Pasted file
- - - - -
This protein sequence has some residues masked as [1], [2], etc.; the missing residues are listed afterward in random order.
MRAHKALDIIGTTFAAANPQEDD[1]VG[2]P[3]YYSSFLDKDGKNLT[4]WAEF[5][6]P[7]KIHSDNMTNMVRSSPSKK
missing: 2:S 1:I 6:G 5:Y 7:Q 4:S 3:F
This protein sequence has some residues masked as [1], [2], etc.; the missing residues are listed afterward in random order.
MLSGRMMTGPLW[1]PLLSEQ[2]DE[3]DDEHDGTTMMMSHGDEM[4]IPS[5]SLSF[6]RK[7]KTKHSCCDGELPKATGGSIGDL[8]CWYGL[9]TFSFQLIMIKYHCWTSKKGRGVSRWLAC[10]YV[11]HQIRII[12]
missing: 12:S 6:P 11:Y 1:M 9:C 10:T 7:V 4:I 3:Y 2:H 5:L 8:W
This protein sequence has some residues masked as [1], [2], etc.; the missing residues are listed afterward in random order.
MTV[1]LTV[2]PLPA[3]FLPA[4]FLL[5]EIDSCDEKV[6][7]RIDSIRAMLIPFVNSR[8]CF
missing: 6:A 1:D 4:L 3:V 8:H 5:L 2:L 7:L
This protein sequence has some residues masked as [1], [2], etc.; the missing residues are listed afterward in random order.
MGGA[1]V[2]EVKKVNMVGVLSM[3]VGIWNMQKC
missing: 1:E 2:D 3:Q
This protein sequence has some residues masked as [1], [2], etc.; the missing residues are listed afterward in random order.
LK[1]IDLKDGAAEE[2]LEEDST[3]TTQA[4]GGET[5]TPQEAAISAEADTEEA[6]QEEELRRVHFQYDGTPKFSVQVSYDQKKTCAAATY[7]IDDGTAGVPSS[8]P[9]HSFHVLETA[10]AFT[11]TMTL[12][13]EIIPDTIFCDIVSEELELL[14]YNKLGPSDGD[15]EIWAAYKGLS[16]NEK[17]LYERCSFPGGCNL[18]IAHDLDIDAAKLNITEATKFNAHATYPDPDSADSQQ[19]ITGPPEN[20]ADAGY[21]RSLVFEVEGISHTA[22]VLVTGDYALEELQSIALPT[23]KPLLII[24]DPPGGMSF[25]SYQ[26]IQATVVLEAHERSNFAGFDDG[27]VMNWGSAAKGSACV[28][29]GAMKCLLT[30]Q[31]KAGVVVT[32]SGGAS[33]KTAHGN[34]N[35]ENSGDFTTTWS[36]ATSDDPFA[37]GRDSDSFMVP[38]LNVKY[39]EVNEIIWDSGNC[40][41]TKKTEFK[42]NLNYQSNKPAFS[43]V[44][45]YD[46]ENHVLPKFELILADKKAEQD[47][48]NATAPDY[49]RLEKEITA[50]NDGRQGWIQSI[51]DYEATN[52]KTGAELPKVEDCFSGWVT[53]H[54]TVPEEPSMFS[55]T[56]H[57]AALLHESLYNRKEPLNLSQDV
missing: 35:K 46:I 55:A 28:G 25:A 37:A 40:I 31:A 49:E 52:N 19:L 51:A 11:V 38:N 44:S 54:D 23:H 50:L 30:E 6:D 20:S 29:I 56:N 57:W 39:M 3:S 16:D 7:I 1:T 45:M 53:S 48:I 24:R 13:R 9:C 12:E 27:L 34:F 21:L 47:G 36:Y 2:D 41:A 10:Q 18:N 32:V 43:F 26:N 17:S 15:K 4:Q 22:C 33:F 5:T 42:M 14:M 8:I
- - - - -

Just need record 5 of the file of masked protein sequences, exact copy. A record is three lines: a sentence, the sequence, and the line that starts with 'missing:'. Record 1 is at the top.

This protein sequence has some residues masked as [1], [2], etc.; the missing residues are listed afterward in random order.
LK[1]IDLKDGAAEE[2]LEEDST[3]TTQA[4]GGET[5]TPQEAAISAEADTEEA[6]QEEELRRVHFQYDGTPKFSVQVSYDQKKTCAAATY[7]IDDGTAGVPSS[8]P[9]HSFHVLETA[10]AFT[11]TMTL[12][13]EIIPDTIFCDIVSEELELL[14]YNKLGPSDGD[15]EIWAAYKGLS[16]NEK[17]LYERCSFPGGCNL[18]IAHDLDIDAAKLNITEATKFNAHATYPDPDSADSQQ[19]ITGPPEN[20]ADAGY[21]RSLVFEVEGISHTA[22]VLVTGDYALEELQSIALPT[23]KPLLII[24]DPPGGMSF[25]SYQ[26]IQATVVLEAHERSNFAGFDDG[27]VMNWGSAAKGSACV[28][29]GAMKCLLT[30]Q[31]KAGVVVT[32]SGGAS[33]KTAHGN[34]N[35]ENSGDFTTTWS[36]ATSDDPFA[37]GRDSDSFMVP[38]LNVKY[39]EVNEIIWDSGNC[40][41]TKKTEFK[42]NLNYQSNKPAFS[43]V[44][45]YD[46]ENHVLPKFELILADKKAEQD[47][48]NATAPDY[49]RLEKEITA[50]NDGRQGWIQSI[51]DYEATN[52]KTGAELPKVEDCFSGWVT[53]H[54]TVPEEPSMFS[55]T[56]H[57]AALLHESLYNRKEPLNLSQDV
missing: 35:K 46:I 55:A 28:G 25:A 37:A 40:I 31:A 49:E 52:N 19:L 51:A 11:V 38:N 44:S 54:D 23:H 50:L 30:E 6:D 20:S 29:I 56:N 57:W 39:M 3:S 16:D 7:I 1:T 45:M 53:S 48:I 24:R 13:R 9:C 12:E 27:L 34:F 21:L 47:G 36:Y 2:D 41:A 10:Q 18:N 32:V 43:F 26:N 17:S 15:K 4:Q 22:C 33:F 5:T 42:M 14:M 8:I